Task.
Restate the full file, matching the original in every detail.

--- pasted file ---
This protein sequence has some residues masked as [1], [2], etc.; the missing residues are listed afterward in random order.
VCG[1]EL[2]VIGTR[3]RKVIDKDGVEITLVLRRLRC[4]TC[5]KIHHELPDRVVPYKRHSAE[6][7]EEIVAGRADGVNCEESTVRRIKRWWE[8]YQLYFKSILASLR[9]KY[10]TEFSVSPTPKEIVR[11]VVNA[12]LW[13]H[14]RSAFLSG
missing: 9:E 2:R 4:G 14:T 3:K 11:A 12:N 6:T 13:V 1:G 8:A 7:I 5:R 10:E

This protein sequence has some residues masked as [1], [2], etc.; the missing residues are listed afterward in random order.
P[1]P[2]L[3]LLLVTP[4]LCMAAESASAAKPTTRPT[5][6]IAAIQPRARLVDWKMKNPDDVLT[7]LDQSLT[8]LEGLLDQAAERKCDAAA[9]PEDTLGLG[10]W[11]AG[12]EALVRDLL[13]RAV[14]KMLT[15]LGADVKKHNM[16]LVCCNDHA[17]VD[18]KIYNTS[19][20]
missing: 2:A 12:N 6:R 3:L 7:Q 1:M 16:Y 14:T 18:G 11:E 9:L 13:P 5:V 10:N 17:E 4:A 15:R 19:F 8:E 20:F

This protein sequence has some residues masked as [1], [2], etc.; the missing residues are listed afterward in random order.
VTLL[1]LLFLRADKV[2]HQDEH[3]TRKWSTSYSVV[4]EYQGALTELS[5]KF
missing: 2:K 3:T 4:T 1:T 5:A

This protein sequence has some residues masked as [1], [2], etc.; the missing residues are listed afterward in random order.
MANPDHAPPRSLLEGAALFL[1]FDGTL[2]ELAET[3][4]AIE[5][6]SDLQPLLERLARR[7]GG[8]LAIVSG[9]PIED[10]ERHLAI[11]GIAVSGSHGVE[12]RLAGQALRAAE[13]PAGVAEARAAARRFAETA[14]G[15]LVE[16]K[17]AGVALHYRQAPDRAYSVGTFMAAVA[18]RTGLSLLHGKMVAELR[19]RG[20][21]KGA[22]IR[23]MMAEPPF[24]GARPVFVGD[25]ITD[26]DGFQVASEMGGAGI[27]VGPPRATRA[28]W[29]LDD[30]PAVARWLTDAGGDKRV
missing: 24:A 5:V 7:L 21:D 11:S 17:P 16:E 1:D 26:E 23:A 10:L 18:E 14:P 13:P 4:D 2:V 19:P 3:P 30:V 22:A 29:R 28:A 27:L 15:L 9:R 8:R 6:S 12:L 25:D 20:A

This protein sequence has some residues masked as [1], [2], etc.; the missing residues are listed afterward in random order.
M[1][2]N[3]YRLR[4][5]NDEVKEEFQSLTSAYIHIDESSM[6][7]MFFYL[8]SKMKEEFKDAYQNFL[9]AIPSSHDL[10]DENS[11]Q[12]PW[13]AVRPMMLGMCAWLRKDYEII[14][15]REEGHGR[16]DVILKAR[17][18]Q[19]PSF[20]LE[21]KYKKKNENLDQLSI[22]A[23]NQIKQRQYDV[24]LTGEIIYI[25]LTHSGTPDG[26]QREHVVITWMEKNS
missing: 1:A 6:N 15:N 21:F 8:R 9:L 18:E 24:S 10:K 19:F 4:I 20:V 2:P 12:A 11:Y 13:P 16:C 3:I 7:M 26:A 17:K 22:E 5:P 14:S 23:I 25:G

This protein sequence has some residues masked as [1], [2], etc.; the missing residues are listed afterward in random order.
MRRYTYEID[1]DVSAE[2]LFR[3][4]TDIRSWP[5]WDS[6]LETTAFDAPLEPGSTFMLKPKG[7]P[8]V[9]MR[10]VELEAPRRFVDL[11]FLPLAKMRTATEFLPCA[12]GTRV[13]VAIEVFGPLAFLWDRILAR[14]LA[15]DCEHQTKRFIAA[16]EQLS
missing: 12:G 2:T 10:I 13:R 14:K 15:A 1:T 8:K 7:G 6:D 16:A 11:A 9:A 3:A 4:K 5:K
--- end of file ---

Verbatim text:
This protein sequence has some residues masked as [1], [2], etc.; the missing residues are listed afterward in random order.
VCG[1]EL[2]VIGTR[3]RKVIDKDGVEITLVLRRLRC[4]TC[5]KIHHELPDRVVPYKRHSAE[6][7]EEIVAGRADGVNCEESTVRRIKRWWE[8]YQLYFKSILASLR[9]KY[10]TEFSVSPTPKEIVR[11]VVNA[12]LW[13]H[14]RSAFLSG
missing: 9:E 2:R 4:G 14:T 3:K 11:A 12:N 6:T 13:V 1:G 8:A 7:I 5:R 10:E

This protein sequence has some residues masked as [1], [2], etc.; the missing residues are listed afterward in random order.
P[1]P[2]L[3]LLLVTP[4]LCMAAESASAAKPTTRPT[5][6]IAAIQPRARLVDWKMKNPDDVLT[7]LDQSLT[8]LEGLLDQAAERKCDAAA[9]PEDTLGLG[10]W[11]AG[12]EALVRDLL[13]RAV[14]KMLT[15]LGADVKKHNM[16]LVCCNDHA[17]VD[18]KIYNTS[19][20]
missing: 2:A 12:N 6:R 3:L 7:Q 1:M 16:Y 14:T 18:G 11:E 9:L 13:P 5:V 10:N 17:E 4:A 15:R 19:F 8:E 20:F

This protein sequence has some residues masked as [1], [2], etc.; the missing residues are listed afterward in random order.
VTLL[1]LLFLRADKV[2]HQDEH[3]TRKWSTSYSVV[4]EYQGALTELS[5]KF
missing: 2:K 3:T 4:T 1:T 5:A

This protein sequence has some residues masked as [1], [2], etc.; the missing residues are listed afterward in random order.
MANPDHAPPRSLLEGAALFL[1]FDGTL[2]ELAET[3][4]AIE[5][6]SDLQPLLERLARR[7]GG[8]LAIVSG[9]PIED[10]ERHLAI[11]GIAVSGSHGVE[12]RLAGQALRAAE[13]PAGVAEARAAARRFAETA[14]G[15]LVE[16]K[17]AGVALHYRQAPDRAYSVGTFMAAVA[18]RTGLSLLHGKMVAELR[19]RG[20][21]KGA[22]IR[23]MMAEPPF[24]GARPVFVGD[25]ITD[26]DGFQVASEMGGAGI[27]VGPPRATRA[28]W[29]LDD[30]PAVARWLTDAGGDKRV
missing: 24:A 5:V 7:L 21:D 11:S 17:P 16:E 1:D 26:E 23:A 10:L 18:E 14:P 13:P 4:D 2:V 19:P 3:P 30:V 22:A 29:R 28:A 27:L 15:L 9:R 8:R 6:S 12:L 25:D 20:A

This protein sequence has some residues masked as [1], [2], etc.; the missing residues are listed afterward in random order.
M[1][2]N[3]YRLR[4][5]NDEVKEEFQSLTSAYIHIDESSM[6][7]MFFYL[8]SKMKEEFKDAYQNFL[9]AIPSSHDL[10]DENS[11]Q[12]PW[13]AVRPMMLGMCAWLRKDYEII[14][15]REEGHGR[16]DVILKAR[17][18]Q[19]PSF[20]LE[21]KYKKKNENLDQLSI[22]A[23]NQIKQRQYDV[24]LTGEIIYI[25]LTHSGTPDG[26]QREHVVITWMEKNS
missing: 1:A 6:N 15:N 21:F 8:R 9:L 18:E 24:S 10:K 19:F 4:I 20:V 2:P 12:A 11:Y 13:P 16:C 3:I 7:M 26:A 17:K 22:E 5:P 14:S 23:I 25:G

This protein sequence has some residues masked as [1], [2], etc.; the missing residues are listed afterward in random order.
MRRYTYEID[1]DVSAE[2]LFR[3][4]TDIRSWP[5]WDS[6]LETTAFDAPLEPGSTFMLKPKG[7]P[8]V[9]MR[10]VELEAPRRFVDL[11]FLPLAKMRTATEFLPCA[12]GTRV[13]VAIEVFGPLAFLWDRILAR[14]LA[15]DCEHQTKRFIAA[16]EQLS
missing: 12:G 2:T 10:I 13:R 14:K 15:A 1:T 8:K 7:G 6:D 16:A 11:A 9:A 3:A 4:K 5:K